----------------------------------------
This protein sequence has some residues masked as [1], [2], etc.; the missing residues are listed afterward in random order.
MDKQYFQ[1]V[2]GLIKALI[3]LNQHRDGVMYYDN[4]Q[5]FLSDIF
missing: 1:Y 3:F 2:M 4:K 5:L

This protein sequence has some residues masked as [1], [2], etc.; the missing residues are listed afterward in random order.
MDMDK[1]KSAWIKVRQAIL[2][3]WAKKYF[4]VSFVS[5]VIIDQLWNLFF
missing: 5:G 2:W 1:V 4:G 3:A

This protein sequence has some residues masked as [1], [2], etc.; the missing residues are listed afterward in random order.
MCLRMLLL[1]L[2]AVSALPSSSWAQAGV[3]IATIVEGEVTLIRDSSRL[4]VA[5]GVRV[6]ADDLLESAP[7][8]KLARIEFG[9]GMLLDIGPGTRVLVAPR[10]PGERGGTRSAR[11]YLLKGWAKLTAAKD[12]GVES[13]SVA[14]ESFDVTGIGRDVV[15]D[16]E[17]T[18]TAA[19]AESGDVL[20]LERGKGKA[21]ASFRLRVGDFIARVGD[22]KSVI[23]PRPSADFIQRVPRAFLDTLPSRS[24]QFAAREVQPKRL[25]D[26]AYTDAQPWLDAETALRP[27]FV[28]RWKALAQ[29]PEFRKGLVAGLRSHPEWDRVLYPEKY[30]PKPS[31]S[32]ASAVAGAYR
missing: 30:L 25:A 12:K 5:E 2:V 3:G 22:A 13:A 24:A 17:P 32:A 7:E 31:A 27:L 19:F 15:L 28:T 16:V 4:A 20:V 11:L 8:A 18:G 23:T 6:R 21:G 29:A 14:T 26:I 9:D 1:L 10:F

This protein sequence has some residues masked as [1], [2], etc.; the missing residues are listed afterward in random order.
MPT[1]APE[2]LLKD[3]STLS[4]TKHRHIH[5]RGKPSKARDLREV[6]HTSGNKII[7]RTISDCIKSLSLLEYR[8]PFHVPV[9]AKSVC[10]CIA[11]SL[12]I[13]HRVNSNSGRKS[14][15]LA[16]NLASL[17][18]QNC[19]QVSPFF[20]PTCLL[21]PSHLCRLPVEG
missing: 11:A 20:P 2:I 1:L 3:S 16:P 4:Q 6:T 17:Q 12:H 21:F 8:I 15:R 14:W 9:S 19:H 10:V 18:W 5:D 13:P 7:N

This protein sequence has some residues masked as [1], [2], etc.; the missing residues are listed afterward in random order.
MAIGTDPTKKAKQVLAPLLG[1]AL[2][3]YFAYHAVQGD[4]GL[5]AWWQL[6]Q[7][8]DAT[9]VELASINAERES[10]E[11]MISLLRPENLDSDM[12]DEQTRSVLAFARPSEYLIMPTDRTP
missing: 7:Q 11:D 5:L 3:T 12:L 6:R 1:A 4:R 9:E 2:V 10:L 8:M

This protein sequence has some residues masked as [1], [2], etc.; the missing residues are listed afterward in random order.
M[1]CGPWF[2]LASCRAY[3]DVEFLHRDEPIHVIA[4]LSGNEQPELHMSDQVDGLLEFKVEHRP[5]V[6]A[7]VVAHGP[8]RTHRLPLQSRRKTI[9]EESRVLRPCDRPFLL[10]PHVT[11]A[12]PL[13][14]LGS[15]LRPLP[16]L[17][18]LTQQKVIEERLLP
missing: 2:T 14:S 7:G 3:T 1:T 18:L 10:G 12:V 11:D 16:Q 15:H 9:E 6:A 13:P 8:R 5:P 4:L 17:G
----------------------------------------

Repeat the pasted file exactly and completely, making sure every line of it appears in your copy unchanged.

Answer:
This protein sequence has some residues masked as [1], [2], etc.; the missing residues are listed afterward in random order.
MDKQYFQ[1]V[2]GLIKALI[3]LNQHRDGVMYYDN[4]Q[5]FLSDIF
missing: 1:Y 3:F 2:M 4:K 5:L

This protein sequence has some residues masked as [1], [2], etc.; the missing residues are listed afterward in random order.
MDMDK[1]KSAWIKVRQAIL[2][3]WAKKYF[4]VSFVS[5]VIIDQLWNLFF
missing: 5:G 2:W 1:V 4:G 3:A

This protein sequence has some residues masked as [1], [2], etc.; the missing residues are listed afterward in random order.
MCLRMLLL[1]L[2]AVSALPSSSWAQAGV[3]IATIVEGEVTLIRDSSRL[4]VA[5]GVRV[6]ADDLLESAP[7][8]KLARIEFG[9]GMLLDIGPGTRVLVAPR[10]PGERGGTRSAR[11]YLLKGWAKLTAAKD[12]GVES[13]SVA[14]ESFDVTGIGRDVV[15]D[16]E[17]T[18]TAA[19]AESGDVL[20]LERGKGKA[21]ASFRLRVGDFIARVGD[22]KSVI[23]PRPSADFIQRVPRAFLDTLPSRS[24]QFAAREVQPKRL[25]D[26]AYTDAQPWLDAETALRP[27]FV[28]RWKALAQ[29]PEFRKGLVAGLRSHPEWDRVLYPEKY[30]PKPS[31]S[32]ASAVAGAYR
missing: 30:L 25:A 12:K 5:E 2:V 3:G 22:A 13:A 24:A 17:P 32:A 7:E 31:A 27:L 19:F 15:L 28:T 16:V 4:A 20:V 11:L 8:A 18:G 23:T 6:R 21:G 29:A 14:T 26:I 9:D 1:L 10:F

This protein sequence has some residues masked as [1], [2], etc.; the missing residues are listed afterward in random order.
MPT[1]APE[2]LLKD[3]STLS[4]TKHRHIH[5]RGKPSKARDLREV[6]HTSGNKII[7]RTISDCIKSLSLLEYR[8]PFHVPV[9]AKSVC[10]CIA[11]SL[12]I[13]HRVNSNSGRKS[14][15]LA[16]NLASL[17][18]QNC[19]QVSPFF[20]PTCLL[21]PSHLCRLPVEG
missing: 11:A 20:P 2:I 1:L 3:S 16:P 4:Q 6:T 17:Q 12:H 21:F 8:I 15:R 14:W 9:S 19:H 10:V 18:W 5:D 13:P 7:N

This protein sequence has some residues masked as [1], [2], etc.; the missing residues are listed afterward in random order.
MAIGTDPTKKAKQVLAPLLG[1]AL[2][3]YFAYHAVQGD[4]GL[5]AWWQL[6]Q[7][8]DAT[9]VELASINAERES[10]E[11]MISLLRPENLDSDM[12]DEQTRSVLAFARPSEYLIMPTDRTP
missing: 7:Q 11:D 5:L 3:T 12:L 6:R 1:A 4:R 9:E 2:V 10:L 8:M

This protein sequence has some residues masked as [1], [2], etc.; the missing residues are listed afterward in random order.
M[1]CGPWF[2]LASCRAY[3]DVEFLHRDEPIHVIA[4]LSGNEQPELHMSDQVDGLLEFKVEHRP[5]V[6]A[7]VVAHGP[8]RTHRLPLQSRRKTI[9]EESRVLRPCDRPFLL[10]PHVT[11]A[12]PL[13][14]LGS[15]LRPLP[16]L[17][18]LTQQKVIEERLLP
missing: 2:T 14:S 7:G 3:T 1:T 18:L 10:G 12:V 11:D 16:Q 15:H 9:E 6:A 13:P 8:R 5:P 4:L 17:G